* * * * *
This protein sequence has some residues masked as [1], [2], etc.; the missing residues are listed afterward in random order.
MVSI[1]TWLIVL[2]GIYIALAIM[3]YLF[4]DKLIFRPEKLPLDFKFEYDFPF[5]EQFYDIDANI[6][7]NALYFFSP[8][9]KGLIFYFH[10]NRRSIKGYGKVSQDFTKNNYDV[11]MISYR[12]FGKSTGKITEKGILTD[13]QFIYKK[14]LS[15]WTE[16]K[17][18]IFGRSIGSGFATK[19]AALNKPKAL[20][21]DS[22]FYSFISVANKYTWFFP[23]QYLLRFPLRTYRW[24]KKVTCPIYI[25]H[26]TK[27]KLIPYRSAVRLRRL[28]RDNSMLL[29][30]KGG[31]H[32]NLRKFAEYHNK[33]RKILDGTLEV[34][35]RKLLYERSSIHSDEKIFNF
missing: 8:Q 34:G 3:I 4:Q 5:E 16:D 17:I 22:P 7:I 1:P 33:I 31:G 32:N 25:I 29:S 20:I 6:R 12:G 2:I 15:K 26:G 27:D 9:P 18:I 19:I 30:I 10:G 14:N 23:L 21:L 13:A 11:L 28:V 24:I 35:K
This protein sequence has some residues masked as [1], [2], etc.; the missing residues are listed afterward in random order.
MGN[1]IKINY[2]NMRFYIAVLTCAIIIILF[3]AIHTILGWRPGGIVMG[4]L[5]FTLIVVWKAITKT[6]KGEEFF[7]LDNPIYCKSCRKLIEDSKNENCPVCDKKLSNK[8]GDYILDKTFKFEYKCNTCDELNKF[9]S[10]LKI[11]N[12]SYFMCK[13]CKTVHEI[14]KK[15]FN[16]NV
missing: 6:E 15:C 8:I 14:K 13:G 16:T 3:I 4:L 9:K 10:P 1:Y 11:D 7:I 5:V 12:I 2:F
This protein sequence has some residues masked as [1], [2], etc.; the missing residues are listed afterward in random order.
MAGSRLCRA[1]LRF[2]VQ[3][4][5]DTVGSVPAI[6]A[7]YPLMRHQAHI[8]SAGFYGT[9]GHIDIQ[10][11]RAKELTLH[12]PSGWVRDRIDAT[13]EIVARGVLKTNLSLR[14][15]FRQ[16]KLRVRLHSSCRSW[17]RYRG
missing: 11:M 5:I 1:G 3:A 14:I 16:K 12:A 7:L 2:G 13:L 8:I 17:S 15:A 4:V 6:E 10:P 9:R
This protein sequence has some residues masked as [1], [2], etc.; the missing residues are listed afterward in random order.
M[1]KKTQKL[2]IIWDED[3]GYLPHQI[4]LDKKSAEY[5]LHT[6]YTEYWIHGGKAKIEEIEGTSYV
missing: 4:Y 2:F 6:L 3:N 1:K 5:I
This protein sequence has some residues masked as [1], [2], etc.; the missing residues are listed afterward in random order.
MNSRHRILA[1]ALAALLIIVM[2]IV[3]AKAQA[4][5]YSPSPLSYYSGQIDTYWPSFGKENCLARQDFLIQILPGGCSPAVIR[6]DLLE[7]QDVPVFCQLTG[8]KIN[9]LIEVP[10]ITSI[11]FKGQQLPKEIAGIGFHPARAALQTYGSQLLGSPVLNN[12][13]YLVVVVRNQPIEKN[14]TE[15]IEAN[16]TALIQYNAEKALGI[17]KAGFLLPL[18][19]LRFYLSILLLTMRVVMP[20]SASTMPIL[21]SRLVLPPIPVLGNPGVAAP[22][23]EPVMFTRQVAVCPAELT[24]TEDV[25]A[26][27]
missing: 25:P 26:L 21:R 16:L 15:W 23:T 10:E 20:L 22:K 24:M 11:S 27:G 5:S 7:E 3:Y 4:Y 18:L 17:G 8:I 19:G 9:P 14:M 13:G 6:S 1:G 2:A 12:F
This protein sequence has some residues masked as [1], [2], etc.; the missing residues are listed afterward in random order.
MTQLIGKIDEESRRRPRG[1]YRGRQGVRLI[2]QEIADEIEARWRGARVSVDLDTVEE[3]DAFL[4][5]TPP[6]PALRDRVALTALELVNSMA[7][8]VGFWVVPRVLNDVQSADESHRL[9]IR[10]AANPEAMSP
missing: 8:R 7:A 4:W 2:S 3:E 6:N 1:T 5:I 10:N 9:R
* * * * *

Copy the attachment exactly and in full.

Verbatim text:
This protein sequence has some residues masked as [1], [2], etc.; the missing residues are listed afterward in random order.
MVSI[1]TWLIVL[2]GIYIALAIM[3]YLF[4]DKLIFRPEKLPLDFKFEYDFPF[5]EQFYDIDANI[6][7]NALYFFSP[8][9]KGLIFYFH[10]NRRSIKGYGKVSQDFTKNNYDV[11]MISYR[12]FGKSTGKITEKGILTD[13]QFIYKK[14]LS[15]WTE[16]K[17][18]IFGRSIGSGFATK[19]AALNKPKAL[20][21]DS[22]FYSFISVANKYTWFFP[23]QYLLRFPLRTYRW[24]KKVTCPIYI[25]H[26]TK[27]KLIPYRSAVRLRRL[28]RDNSMLL[29][30]KGG[31]H[32]NLRKFAEYHNK[33]RKILDGTLEV[34][35]RKLLYERSSIHSDEKIFNF
missing: 8:Q 34:G 3:I 4:Q 5:E 16:D 17:I 22:P 7:I 1:P 33:I 31:G 32:N 25:I 29:S 20:I 6:R 12:G 2:I 15:K 26:G 27:D 9:P 18:I 19:I 30:I 10:G 14:N 23:L 21:L 13:A 11:L 28:V 24:I 35:K
This protein sequence has some residues masked as [1], [2], etc.; the missing residues are listed afterward in random order.
MGN[1]IKINY[2]NMRFYIAVLTCAIIIILF[3]AIHTILGWRPGGIVMG[4]L[5]FTLIVVWKAITKT[6]KGEEFF[7]LDNPIYCKSCRKLIEDSKNENCPVCDKKLSNK[8]GDYILDKTFKFEYKCNTCDELNKF[9]S[10]LKI[11]N[12]SYFMCK[13]CKTVHEI[14]KK[15]FN[16]NV
missing: 6:E 15:C 8:I 14:K 13:G 16:T 3:I 4:L 9:K 10:P 1:Y 11:D 7:I 5:V 12:I 2:F
This protein sequence has some residues masked as [1], [2], etc.; the missing residues are listed afterward in random order.
MAGSRLCRA[1]LRF[2]VQ[3][4][5]DTVGSVPAI[6]A[7]YPLMRHQAHI[8]SAGFYGT[9]GHIDIQ[10][11]RAKELTLH[12]PSGWVRDRIDAT[13]EIVARGVLKTNLSLR[14][15]FRQ[16]KLRVRLHSSCRSW[17]RYRG
missing: 11:M 5:I 1:G 3:A 14:I 16:K 12:A 7:L 2:G 13:L 8:I 17:S 15:A 4:V 6:E 10:P 9:R
This protein sequence has some residues masked as [1], [2], etc.; the missing residues are listed afterward in random order.
M[1]KKTQKL[2]IIWDED[3]GYLPHQI[4]LDKKSAEY[5]LHT[6]YTEYWIHGGKAKIEEIEGTSYV
missing: 4:Y 2:F 6:L 3:N 1:K 5:I
This protein sequence has some residues masked as [1], [2], etc.; the missing residues are listed afterward in random order.
MNSRHRILA[1]ALAALLIIVM[2]IV[3]AKAQA[4][5]YSPSPLSYYSGQIDTYWPSFGKENCLARQDFLIQILPGGCSPAVIR[6]DLLE[7]QDVPVFCQLTG[8]KIN[9]LIEVP[10]ITSI[11]FKGQQLPKEIAGIGFHPARAALQTYGSQLLGSPVLNN[12][13]YLVVVVRNQPIEKN[14]TE[15]IEAN[16]TALIQYNAEKALGI[17]KAGFLLPL[18][19]LRFYLSILLLTMRVVMP[20]SASTMPIL[21]SRLVLPPIPVLGNPGVAAP[22][23]EPVMFTRQVAVCPAELT[24]TEDV[25]A[26][27]
missing: 25:P 26:L 21:R 16:L 15:W 23:T 10:E 20:L 22:K 24:M 11:S 27:G 5:S 7:E 3:Y 4:Y 18:L 17:G 8:I 19:G 9:P 14:M 13:G 6:S 1:G 2:A 12:F
This protein sequence has some residues masked as [1], [2], etc.; the missing residues are listed afterward in random order.
MTQLIGKIDEESRRRPRG[1]YRGRQGVRLI[2]QEIADEIEARWRGARVSVDLDTVEE[3]DAFL[4][5]TPP[6]PALRDRVALTALELVNSMA[7][8]VGFWVVPRVLNDVQSADESHRL[9]IR[10]AANPEAMSP
missing: 8:R 7:A 4:W 2:S 3:E 6:N 1:T 5:I 10:N 9:R